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Insect Herbivores, Nutrient Cycling and Plant Productivity

  • S. E. Hartley
  • T. H. Jones
Part of the Ecological Studies book series (ECOLSTUD, volume 173)

Summary

We review the various ways in which insect herbivores affect ecosystem function, focusing particularly on their impacts on decomposition, nutrient cycling and plant productivity. Many of the most profound effects of insects on these processes occur below ground and until recently have been considered relatively inaccessible to study. However, new approaches, particularly the development of stable isotope techniques and more inventive uses of controlled environment studies, have allowed significant advances in our understanding of the role of soil biota in both below- and aboveground processes. Undoubtedly, one of their most important roles is to physically break up organic matter within the soil and make it accessible to the microbial component, but these new techniques mean we now know far more about the more indirect effects of soil biota as well, such as the impact of root-feeding herbivores on the rhizosphere. In addition, the development of more quantitative techniques for assessing canopy herbivory and the impacts of defoliation on nitrogen cycling in forests has provided new evidence for the impact of aboveground foliovores on soil processes. We draw on the literature and on our own work to summarize the ‘state of play’. We highlight some of the progress that has been made in the study of the role of insect herbivores in ecosystem function, examine some intriguing interactions between insect herbivores and other organisms, and draw attention to some neglected impacts on ecosystem processes. Thus we highlight gaps in our current understanding and hence areas that future research might profitably examine.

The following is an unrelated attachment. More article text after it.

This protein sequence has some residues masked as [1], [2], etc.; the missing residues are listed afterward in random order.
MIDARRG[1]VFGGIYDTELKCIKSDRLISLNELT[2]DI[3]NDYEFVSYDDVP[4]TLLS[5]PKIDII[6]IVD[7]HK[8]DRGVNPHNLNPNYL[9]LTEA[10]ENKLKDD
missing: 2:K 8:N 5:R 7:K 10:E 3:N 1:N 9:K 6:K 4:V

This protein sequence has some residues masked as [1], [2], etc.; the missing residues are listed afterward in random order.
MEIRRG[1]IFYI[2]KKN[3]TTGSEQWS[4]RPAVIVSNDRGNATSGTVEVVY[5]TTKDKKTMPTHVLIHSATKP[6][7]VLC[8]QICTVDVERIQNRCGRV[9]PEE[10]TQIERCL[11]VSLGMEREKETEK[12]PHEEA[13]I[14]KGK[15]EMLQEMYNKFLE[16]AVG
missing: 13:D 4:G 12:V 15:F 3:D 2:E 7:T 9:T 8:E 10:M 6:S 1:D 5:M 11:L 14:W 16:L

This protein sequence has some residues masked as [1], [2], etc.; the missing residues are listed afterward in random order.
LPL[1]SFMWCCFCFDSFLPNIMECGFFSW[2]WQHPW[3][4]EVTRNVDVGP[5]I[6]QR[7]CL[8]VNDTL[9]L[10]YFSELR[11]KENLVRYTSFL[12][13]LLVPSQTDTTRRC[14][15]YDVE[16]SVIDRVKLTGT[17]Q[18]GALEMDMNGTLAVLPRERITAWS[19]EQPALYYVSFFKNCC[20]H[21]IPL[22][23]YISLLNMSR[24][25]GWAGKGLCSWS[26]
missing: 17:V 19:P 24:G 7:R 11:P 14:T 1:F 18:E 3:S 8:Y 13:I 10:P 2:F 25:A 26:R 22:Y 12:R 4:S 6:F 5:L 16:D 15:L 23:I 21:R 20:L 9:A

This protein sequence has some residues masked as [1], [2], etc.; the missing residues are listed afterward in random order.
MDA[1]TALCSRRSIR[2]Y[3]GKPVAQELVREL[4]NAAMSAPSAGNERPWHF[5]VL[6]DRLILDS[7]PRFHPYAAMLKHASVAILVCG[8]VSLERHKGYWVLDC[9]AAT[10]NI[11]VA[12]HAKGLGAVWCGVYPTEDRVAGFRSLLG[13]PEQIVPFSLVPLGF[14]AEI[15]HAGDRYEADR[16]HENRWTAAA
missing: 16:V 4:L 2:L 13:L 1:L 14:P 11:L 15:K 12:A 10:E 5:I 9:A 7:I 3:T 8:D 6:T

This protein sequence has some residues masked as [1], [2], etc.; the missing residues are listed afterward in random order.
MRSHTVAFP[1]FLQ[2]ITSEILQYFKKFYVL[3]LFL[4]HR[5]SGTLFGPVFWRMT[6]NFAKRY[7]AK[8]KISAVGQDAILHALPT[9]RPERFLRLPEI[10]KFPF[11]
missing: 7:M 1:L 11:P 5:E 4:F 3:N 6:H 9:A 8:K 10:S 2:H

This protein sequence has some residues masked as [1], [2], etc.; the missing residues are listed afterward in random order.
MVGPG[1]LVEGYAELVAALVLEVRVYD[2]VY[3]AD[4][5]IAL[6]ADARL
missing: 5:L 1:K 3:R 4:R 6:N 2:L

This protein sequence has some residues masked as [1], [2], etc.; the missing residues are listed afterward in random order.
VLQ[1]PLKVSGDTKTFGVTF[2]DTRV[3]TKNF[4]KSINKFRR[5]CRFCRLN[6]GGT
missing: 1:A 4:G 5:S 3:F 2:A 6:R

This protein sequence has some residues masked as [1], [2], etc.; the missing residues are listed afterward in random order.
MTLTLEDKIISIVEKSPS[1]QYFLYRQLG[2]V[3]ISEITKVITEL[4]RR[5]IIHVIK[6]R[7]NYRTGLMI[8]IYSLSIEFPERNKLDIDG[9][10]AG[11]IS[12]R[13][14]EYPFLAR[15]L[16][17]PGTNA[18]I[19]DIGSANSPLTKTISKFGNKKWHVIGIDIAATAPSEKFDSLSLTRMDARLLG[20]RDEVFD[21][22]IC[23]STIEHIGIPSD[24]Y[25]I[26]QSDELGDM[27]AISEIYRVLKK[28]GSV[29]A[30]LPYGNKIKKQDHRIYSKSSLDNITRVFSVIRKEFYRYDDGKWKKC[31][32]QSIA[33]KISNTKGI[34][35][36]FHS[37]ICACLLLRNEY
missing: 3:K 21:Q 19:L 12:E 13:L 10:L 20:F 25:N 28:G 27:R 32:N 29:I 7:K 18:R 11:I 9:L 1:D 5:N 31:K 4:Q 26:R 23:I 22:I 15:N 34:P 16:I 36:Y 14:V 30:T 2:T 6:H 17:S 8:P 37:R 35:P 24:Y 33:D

Keywords

Soil Respiration Plant Productivity Nutrient Cycling Insect Herbivore Gypsy Moth 
These keywords were added by machine and not by the authors. This process is experimental and the keywords may be updated as the learning algorithm improves.

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  • S. E. Hartley
  • T. H. Jones

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